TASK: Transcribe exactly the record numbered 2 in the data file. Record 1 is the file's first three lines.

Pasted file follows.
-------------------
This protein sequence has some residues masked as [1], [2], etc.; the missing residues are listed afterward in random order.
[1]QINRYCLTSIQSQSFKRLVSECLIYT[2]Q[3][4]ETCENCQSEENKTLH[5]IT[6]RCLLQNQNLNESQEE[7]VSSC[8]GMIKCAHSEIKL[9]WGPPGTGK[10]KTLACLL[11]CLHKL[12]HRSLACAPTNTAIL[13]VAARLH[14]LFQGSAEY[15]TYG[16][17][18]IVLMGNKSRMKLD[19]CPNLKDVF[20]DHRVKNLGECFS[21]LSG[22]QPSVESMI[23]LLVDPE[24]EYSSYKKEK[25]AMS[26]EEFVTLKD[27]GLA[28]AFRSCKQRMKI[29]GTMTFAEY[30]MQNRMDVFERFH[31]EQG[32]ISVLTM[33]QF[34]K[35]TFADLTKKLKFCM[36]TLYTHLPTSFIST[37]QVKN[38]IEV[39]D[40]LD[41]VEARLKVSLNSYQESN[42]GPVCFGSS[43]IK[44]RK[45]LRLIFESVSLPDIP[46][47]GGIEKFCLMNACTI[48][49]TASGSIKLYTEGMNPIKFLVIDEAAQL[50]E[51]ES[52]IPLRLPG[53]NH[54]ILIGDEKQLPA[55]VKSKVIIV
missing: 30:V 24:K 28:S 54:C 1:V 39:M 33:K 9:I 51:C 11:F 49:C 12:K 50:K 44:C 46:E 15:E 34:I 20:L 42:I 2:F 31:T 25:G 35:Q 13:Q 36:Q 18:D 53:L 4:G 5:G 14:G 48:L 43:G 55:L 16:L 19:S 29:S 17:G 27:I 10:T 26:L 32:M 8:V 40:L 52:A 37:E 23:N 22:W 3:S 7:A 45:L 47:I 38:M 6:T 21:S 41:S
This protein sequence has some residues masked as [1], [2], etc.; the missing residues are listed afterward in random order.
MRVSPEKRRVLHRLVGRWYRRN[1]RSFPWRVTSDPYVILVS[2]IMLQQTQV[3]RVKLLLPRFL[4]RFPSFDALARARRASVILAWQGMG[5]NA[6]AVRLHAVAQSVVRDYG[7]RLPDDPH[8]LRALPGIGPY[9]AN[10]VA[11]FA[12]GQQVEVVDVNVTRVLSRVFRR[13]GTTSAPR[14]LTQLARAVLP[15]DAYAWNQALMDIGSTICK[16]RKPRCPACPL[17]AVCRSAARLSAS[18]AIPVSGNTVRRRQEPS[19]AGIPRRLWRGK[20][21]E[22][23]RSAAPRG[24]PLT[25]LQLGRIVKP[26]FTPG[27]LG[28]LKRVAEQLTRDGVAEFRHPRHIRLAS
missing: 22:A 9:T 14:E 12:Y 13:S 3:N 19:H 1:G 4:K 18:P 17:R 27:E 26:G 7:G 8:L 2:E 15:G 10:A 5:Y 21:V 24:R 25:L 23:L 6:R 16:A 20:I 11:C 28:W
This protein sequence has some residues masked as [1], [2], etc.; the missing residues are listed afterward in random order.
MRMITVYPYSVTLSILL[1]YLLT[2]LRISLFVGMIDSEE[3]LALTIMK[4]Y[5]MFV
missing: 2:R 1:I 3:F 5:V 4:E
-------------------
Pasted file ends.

This protein sequence has some residues masked as [1], [2], etc.; the missing residues are listed afterward in random order.
MRVSPEKRRVLHRLVGRWYRRN[1]RSFPWRVTSDPYVILVS[2]IMLQQTQV[3]RVKLLLPRFL[4]RFPSFDALARARRASVILAWQGMG[5]NA[6]AVRLHAVAQSVVRDYG[7]RLPDDPH[8]LRALPGIGPY[9]AN[10]VA[11]FA[12]GQQVEVVDVNVTRVLSRVFRR[13]GTTSAPR[14]LTQLARAVLP[15]DAYAWNQALMDIGSTICK[16]RKPRCPACPL[17]AVCRSAARLSAS[18]AIPVSGNTVRRRQEPS[19]AGIPRRLWRGK[20][21]E[22][23]RSAAPRG[24]PLT[25]LQLGRIVKP[26]FTPG[27]LG[28]LKRVAEQLTRDGVAEFRHPRHIRLAS
missing: 22:A 9:T 14:E 12:Y 13:S 3:N 19:H 1:G 4:K 18:P 17:R 27:E 26:G 7:G 8:L 2:E 15:G 10:A 5:Y 21:V 24:R 25:L 23:L 6:R 16:A 20:I 11:C 28:W